He decides to save himself the humiliation and stick with becoming friends with James.

It’s okay, though.

He’s not the only one who’s noticed you.

It’s when you hit another boy that he finally gets the courage to talk to you, opposed to all the other boys who look upon you with both awe and fear, and scattered every time you came near.

“Hey,” he said.

“Hey,” was the only answer he got back.

“What’s your name?”

“(Y/N). What about you?”

“I’m Thomas.”


It was quiet for a little while.

“I saw that you punched that boy,” he informed her.

“Everyone saw it, dummy,” she shot back. “It was during recess.”

His face grew hot and he practically recoiled, not knowing at first what to say to that.

Keep reading

Art and cover by CULLY HAMNER
As Bruce Wayne fulfills his corporate duties at Wayne Industries, Duke Thomas (a.k.a. the Signal) embraces his role as Gotham City’s daytime protector while battling a deadly new rogues gallery. Could these teenage villains be connected to the recent metahuman population boom in the Narrows? To find out, the Signal must learn to work with a different kind of ally…the GCPD!
On sale DECEMBER 6 • 32 pg, FC, 2 of 3, $3.99 US • RATED T+

Tunic Decoration from Egypt

by Deb Harding 

This woven decoration depicting a leopard is from an Egyptian tunic, possibly from 3–4th century C.E.

It is part of the museum’s “Coptic textile” collection. “Coptic” is the Greek word for Egyptian, and “Coptic textiles” are not only associated with Coptic Christians, they were made and worn by Egyptians of all faiths in the post-pharaonic period.    

Basic tunic-style shirts were decorated with geometric and figurative patches woven into the otherwise plain linen cloth. There might be a border around the neck with a medallion at the end or bands over the shoulders. Medallions might also appear on the shoulders and near the hems of the shirt. Placement and decoration type changed with fashion, as did the length of hem and sleeves, just like today’s fashions.

The museum purchased this collection in 1934 from the Goebelen-Munchener Manufaktur company. The company said they purchased it in 1929 from the impoverished widow of a Swedish archaeologist.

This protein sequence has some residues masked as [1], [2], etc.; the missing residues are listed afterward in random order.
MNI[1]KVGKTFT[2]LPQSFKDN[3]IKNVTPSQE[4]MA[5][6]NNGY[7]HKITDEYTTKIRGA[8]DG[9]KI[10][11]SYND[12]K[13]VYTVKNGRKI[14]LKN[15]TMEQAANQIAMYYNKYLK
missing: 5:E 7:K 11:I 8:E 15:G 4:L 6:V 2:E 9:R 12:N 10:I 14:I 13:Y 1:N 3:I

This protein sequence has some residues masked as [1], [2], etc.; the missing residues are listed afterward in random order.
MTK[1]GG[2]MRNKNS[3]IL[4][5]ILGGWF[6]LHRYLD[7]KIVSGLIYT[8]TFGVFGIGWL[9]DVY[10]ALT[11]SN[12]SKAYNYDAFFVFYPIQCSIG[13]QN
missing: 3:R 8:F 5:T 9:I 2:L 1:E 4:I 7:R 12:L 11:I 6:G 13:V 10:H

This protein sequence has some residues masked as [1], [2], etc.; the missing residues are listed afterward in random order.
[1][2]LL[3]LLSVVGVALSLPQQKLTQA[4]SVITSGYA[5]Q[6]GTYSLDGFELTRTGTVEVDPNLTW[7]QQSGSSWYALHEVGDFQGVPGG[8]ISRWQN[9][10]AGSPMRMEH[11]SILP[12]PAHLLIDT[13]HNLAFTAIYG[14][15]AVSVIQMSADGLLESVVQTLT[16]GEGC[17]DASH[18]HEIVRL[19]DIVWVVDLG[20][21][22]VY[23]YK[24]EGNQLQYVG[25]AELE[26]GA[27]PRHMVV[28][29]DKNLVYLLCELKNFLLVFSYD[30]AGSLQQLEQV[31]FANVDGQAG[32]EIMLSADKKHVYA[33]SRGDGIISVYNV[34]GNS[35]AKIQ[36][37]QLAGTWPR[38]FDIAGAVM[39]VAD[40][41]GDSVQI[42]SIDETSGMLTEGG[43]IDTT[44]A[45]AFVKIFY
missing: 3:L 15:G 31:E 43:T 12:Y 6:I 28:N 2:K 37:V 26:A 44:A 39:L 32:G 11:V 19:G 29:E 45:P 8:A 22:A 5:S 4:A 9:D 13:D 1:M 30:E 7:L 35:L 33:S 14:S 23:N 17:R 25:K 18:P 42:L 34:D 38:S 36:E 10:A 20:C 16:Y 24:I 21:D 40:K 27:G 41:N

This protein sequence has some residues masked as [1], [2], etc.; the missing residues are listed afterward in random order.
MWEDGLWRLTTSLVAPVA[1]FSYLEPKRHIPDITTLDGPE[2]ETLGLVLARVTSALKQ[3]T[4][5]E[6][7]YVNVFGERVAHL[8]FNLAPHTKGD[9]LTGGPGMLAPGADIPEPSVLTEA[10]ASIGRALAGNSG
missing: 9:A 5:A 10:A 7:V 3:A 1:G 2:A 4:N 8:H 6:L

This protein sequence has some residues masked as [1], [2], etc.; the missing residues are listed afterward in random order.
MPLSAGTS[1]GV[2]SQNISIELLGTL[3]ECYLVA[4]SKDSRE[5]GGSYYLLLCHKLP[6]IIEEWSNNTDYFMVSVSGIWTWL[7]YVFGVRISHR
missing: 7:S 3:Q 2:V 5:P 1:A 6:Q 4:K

The illustration of tunic styles below is from Textiles from Medieval Egypt, A.D. 300-1300 by Thelma K. Thomas, published by Carnegie Museum of Natural History in 1990. The leopard medallion is used as the cover art for the booklet.

Deb Harding is a collection manager in Carnegie Museum of Natural History’s Section of Anthropology. She frequently blogs and shares pieces of the museum’s hidden anthropology collection, which is home to over 100,000 ethnological and historical specimens and 1.5 million archaeological artifacts.

anonymous asked:

Hi I really love history but I have trouble reading nonfiction. Do you have any good interesting biography recs? Also what are your favorite historical books in general?

This is a list of some of my ABSOLUTE FAVORITE American history books I have ever read (and believe me I have read so many). 

Jefferson and Hamilton: the Rivalry that Forged a Nation by John Ferling

Blue Eyed Child of Fortune by Robert Gould Shaw

Alexander Hamilton by Ron Chernow

Fallen Founder: Aaron Burr by Nancy Isenburg

The Killer Angels by Michael Shaara

The Peasant Prince: Thaddeus Kosciuszko and the Age of Revolution by Alex Storozynski

Ladies of Liberty: The Women Who Shaped Our Nation by Cokie Roberts

Theodosia Burr Alston: Portrait Of A Prodigy by Richard N., Côté

Memoirs of Colonel Benjamin Tallmadge by Benjamin Tallmadge

Life of Adrienne D'Ayen, Marquise de La Fayette by Guilhou Marguerite

The Bank War: Andrew Jackson, Nicholas Biddle, and the Fight for American Finance by Paul Kahan

Twilight at Monticello: The Final Years of Thomas Jefferson by Alan Pell Crawford

America’s First Daughter by Stephanie Dray

The Founders and Finance: How Hamilton, Gallatin, and Other Immigrants Forged a New Economy by Thomas K. McCraw

Duel: Alexander Hamilton, Aaron Burr and the Future of America by Thomas J. Fleming

American Sphinx: The Character of Thomas Jefferson by Joseph J. Ellis

Founding Brothers by Joseph J. Ellis